Of more than 1,000 verified planets found by Kepler, eight are less than twice Earth-size and in their stars' habitable zone. All eight orbit stars are cooler and smaller than our Sun, the US space agency said in a statement.
"Three of the newly-validated planets are located in their distant Suns' habitable zone, the range of distances from the host star where liquid water might exist on the surface of an orbiting planet," informed John Grunsfeld, associate administrator of NASA's Science Mission Directorate at the agency's headquarters in Washington DC.
Two of the newly validated planets, Kepler-438b and Kepler-442b, are less than 1.5 times the diameter of Earth. Kepler-438b, 475 light-years away, is 12 percent bigger than Earth and orbits its star once every 35.2 days.
Kepler-442b, 1,100 light-years away, is 33 percent bigger than Earth and orbits its star once every 112 days.Both Kepler-438b and Kepler-442b orbit stars smaller and cooler than our Sun, making the habitable zone closer to their parent star in the direction of the constellation Lyra.
"Each result from the planet-hunting Kepler mission's treasure trove of data takes us another step closer to answering the question of whether we are alone in the Universe," Grunsfeld noted. The Kepler team has also added another 554 candidates to the roll of potential planets, six of which are near-Earth-size and orbit in the habitable zone of stars similar to our Sun.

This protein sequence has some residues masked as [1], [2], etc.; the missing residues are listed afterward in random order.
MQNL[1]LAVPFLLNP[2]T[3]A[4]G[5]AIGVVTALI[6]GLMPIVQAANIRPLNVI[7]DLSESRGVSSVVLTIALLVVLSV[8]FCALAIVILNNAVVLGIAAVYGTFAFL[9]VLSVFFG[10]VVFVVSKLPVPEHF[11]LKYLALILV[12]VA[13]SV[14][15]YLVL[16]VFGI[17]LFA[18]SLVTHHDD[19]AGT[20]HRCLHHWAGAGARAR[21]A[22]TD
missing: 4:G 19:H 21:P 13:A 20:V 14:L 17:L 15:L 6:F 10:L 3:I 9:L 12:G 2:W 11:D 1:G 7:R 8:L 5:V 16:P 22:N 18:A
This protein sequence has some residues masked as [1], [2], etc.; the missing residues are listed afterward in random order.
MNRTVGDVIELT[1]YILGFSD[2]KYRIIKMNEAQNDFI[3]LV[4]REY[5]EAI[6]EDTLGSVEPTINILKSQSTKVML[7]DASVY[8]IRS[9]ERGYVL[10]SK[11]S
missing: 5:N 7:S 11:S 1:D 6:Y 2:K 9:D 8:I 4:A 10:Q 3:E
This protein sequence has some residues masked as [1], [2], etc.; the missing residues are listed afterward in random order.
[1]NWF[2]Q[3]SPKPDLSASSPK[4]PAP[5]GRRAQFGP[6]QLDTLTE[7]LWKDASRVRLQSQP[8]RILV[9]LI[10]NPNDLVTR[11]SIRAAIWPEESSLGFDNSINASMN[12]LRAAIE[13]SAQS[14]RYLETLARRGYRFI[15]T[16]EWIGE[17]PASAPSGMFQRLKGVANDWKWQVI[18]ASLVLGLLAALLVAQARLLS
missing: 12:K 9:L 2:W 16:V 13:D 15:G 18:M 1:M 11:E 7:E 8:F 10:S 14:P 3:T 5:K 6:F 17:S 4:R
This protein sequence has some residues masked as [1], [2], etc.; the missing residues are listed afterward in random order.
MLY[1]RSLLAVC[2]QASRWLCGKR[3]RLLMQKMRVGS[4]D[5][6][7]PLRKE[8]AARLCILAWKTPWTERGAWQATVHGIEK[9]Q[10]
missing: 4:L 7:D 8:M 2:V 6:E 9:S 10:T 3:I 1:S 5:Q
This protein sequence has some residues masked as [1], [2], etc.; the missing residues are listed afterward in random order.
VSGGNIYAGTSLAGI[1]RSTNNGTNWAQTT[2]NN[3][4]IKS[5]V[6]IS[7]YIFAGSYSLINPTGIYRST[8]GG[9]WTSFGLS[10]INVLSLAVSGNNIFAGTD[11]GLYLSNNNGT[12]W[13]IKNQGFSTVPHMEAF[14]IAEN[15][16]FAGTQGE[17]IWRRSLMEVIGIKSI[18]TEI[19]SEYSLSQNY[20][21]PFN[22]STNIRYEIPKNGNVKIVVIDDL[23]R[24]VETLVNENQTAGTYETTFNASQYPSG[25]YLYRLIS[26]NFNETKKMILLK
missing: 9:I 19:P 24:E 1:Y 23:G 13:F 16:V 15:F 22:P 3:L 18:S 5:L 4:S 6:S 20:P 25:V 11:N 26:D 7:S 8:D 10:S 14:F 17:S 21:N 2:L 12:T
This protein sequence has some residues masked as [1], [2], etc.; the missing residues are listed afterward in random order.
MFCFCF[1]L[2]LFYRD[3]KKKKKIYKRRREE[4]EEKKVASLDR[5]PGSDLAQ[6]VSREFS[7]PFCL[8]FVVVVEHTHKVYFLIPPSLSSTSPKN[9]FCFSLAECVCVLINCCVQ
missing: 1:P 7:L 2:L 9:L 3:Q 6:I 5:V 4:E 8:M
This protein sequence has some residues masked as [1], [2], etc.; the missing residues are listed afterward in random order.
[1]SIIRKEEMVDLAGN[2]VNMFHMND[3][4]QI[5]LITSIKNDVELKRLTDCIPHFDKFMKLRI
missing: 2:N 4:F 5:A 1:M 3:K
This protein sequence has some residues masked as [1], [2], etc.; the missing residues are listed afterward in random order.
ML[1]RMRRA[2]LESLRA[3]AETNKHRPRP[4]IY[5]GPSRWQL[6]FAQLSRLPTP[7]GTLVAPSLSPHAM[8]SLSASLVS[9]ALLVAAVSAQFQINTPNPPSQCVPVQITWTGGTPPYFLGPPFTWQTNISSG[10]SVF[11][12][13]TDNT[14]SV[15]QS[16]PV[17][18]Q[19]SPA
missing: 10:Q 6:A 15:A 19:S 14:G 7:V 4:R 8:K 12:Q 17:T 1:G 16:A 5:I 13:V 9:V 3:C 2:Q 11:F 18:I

"With each new discovery of these small, possibly rocky worlds, our confidence strengthens in the determination of the true frequency of planets like Earth," added co-author Doug Caldwell, SETI Institute Kepler scientist at NASA's Ames Research Center at Moffett Field, California. Work is underway to translate these recent discoveries into estimates of how often rocky planets appear in the habitable zones of stars like our Sun, a key step toward NASA's goal of understanding our place in the universe.
The Kepler Space Telescope continuously monitored more than 150,000 stars beyond our solar system, and, to date, has offered scientists an assortment of more than 4,000 candidate planets for further study -- the 1,000th of which was recently verified. The research paper reporting this finding has been accepted for publication in The Astrophysical Journal.